Union representatives at the Sellafield nuclear reprocessing plant have urged the 10,000 workforce to co-operate with an investigation into an act of sabotage, even if this means implicating a colleague.
A probe has been launched into deliberate damage of equipment at the plant in Cumbria.
British Nuclear Fuels (BNFL) confirmed it had asked the UK Atomic Energy Authority Police to investigate the cutting of cables on a robotic arm on a maintenance tool which handles nuclear waste.
The incident last month comes amid fears over safety standards at Sellafied which has seen some countries suspend their dealings with the plant.
A spokeswoman for Sellafield refused to speculate on claims there was a saboteur among the 10,000 workforce.
But union representatives at the site have sent a joint letter to staff appealing for them to assist the investigation, even if it means providing information which may implicate fellow workers.
Six master slave manipulators were put out of use after wire cables, which allow machines to be operated from a remote location, were cut.
A spokeswoman for BNFL said the matters was taken "very seriously".
She said: "The company will initiate appropriate proceedings if any individual or individuals are proven to have caused this damage deliberately."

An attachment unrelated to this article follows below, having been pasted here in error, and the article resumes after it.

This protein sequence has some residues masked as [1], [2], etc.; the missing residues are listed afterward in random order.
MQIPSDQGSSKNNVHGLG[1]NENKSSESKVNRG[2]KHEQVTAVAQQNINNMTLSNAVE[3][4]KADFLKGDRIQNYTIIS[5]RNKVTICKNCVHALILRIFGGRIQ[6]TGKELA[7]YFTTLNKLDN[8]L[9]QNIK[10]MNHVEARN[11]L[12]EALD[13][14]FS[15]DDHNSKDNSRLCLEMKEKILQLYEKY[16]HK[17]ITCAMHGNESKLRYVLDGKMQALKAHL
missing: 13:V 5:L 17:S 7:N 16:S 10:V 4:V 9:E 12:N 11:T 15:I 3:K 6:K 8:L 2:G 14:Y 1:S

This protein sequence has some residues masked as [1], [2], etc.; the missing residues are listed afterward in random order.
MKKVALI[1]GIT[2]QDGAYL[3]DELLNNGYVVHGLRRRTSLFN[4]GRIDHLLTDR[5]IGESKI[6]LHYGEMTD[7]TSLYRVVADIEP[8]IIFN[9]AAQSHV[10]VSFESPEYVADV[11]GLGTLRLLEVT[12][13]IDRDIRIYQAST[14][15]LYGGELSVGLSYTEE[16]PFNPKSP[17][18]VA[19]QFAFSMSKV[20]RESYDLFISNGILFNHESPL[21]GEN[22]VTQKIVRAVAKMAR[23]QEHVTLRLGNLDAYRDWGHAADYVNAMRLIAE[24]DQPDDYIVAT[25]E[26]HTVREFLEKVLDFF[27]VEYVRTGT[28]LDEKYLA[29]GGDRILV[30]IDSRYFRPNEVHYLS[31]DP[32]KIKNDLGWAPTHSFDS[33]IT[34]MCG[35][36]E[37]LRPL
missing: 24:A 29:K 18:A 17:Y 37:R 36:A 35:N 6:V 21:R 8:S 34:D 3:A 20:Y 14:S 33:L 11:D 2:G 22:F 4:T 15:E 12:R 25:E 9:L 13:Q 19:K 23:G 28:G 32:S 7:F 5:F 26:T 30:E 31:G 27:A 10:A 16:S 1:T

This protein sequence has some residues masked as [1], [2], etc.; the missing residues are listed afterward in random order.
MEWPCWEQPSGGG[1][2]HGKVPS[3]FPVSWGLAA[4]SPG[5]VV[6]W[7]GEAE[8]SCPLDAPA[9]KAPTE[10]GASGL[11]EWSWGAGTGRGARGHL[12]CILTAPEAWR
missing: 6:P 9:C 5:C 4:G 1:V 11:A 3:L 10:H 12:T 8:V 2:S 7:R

Jack Dromey, national spokesman for the BNFL unions, confirmed today that a letter had been sent out to staff by the unions.
He said: "No-one is more at risk from a Sellafield saboteur than the work force.
"The local unions have denounced this dangerous act and are working with the police to find the culprit."
This is the latest safety scare to rock Sellafield.
Last month the Nuclear Installations Inspectorate, Britain's nuclear watchdog, issued a series of damaging reports about Sellafield alleging a lack of a safety culture.
This week Switzerland joined a growing number of countries voicing their concern about the plant.
Germany has suspended dealings with the plant and Japan has insisted a consignment of fuel be returned.
Switzerland is halting all fuel shipments to Sellafield after the Swiss nuclear safety inspectorate called for safety improvements.Reuse content